The text below is a very recent leaked document, which was shared by an anonymous individual on a public Discord server who has granted permission for its republication. It originates from a researcher within Google. We have verified its authenticity. The only modifications are formatting and removing links to internal web pages. The document is only the opinion of a Google employee, not the entire firm. We do not agree with what is written below, nor do other researchers we asked, but we will publish our opinions on this in a separate piece for subscribers. We simply are a vessel to share this document which raises some very interesting points.
We’ve done a lot of looking over our shoulders at OpenAI. Who will cross the next milestone? What will the next move be?
But the uncomfortable truth is, we aren’t positioned to win this arms race and neither is OpenAI. While we’ve been squabbling, a third faction has been quietly eating our lunch.
I’m talking, of course, about open source. Plainly put, they are lapping us. Things we consider “major open problems” are solved and in people’s hands today. Just to name a few:
While our models still hold a slight edge in terms of quality, the gap is closing astonishingly quickly. Open-source models are faster, more customizable, more private, and pound-for-pound more capable. They are doing things with $100 and 13B params that we struggle with at $10M and 540B. And they are doing so in weeks, not months. This has profound implications for us:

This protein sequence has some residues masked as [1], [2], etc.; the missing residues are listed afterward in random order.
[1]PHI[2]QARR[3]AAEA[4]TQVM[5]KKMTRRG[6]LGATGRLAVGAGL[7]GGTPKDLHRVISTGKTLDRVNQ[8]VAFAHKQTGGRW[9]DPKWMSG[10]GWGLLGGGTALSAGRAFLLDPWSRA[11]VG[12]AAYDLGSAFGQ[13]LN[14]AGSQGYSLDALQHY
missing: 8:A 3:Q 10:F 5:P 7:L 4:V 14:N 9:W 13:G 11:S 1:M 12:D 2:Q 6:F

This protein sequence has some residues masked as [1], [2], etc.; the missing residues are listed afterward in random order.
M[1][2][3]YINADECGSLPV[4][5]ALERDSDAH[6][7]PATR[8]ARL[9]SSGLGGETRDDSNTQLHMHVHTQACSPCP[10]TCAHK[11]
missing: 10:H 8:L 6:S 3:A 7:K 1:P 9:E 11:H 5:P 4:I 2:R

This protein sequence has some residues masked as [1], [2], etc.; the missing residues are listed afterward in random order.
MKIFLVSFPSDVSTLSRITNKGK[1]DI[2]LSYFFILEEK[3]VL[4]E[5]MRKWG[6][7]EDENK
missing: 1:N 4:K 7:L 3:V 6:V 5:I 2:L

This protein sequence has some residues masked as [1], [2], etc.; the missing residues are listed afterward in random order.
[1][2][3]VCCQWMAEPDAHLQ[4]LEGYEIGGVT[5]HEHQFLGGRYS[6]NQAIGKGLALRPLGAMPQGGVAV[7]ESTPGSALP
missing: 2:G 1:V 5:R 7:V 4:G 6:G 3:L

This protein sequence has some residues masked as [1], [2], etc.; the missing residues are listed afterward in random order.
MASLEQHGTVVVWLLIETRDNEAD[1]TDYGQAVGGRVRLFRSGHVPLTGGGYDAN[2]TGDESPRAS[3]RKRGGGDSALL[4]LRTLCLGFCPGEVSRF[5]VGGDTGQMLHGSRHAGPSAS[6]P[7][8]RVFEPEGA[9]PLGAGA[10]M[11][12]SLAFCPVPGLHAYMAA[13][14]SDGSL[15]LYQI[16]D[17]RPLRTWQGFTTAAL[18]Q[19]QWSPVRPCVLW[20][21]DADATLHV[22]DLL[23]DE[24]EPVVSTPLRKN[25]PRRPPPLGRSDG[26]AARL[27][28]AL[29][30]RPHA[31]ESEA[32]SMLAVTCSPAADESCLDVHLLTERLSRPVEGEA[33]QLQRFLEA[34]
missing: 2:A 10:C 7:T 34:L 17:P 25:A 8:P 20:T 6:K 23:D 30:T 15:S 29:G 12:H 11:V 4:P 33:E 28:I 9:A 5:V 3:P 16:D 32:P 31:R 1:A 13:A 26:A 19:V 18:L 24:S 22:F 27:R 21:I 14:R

We have no secret sauce. Our best hope is to learn from and collaborate with what others are doing outside Google. We should prioritize enabling 3P integrations.
People will not pay for a restricted model when free, unrestricted alternatives are comparable in quality. We should consider where our value add really is.
Giant models are slowing us down. In the long run, the best models are the ones
which can be iterated upon quickly. We should make small variants more than an afterthought, now that we know what is possible in the <20B parameter regime.
At the beginning of March the open source community got their hands on their first really capable foundation model, as Meta’s LLaMA was leaked to the public. It had no instruction or conversation tuning, and no RLHF. Nonetheless, the community immediately understood the significance of what they had been given.
A tremendous outpouring of innovation followed, with just days between major developments (see The Timeline for the full breakdown). Here we are, barely a month later, and there are variants with instruction tuning, quantization, quality improvements, human evals, multimodality, RLHF, etc. etc. many of which build on each other.
Most importantly, they have solved the scaling problem to the extent that anyone can tinker. Many of the new ideas are from ordinary people. The barrier to entry for training and experimentation has dropped from the total output of a major research organization to one person, an evening, and a beefy laptop.
In many ways, this shouldn’t be a surprise to anyone. The current renaissance in open source LLMs comes hot on the heels of a renaissance in image generation. The similarities are not lost on the community, with many calling this the “Stable Diffusion moment” for LLMs.
In both cases, low-cost public involvement was enabled by a vastly cheaper mechanism for fine tuning called low rank adaptation, or LoRA, combined with a significant breakthrough in scale (latent diffusion for image synthesis, Chinchilla for LLMs). In both cases, access to a sufficiently high-quality model kicked off a flurry of ideas and iteration from individuals and institutions around the world. In both cases, this quickly outpaced the large players.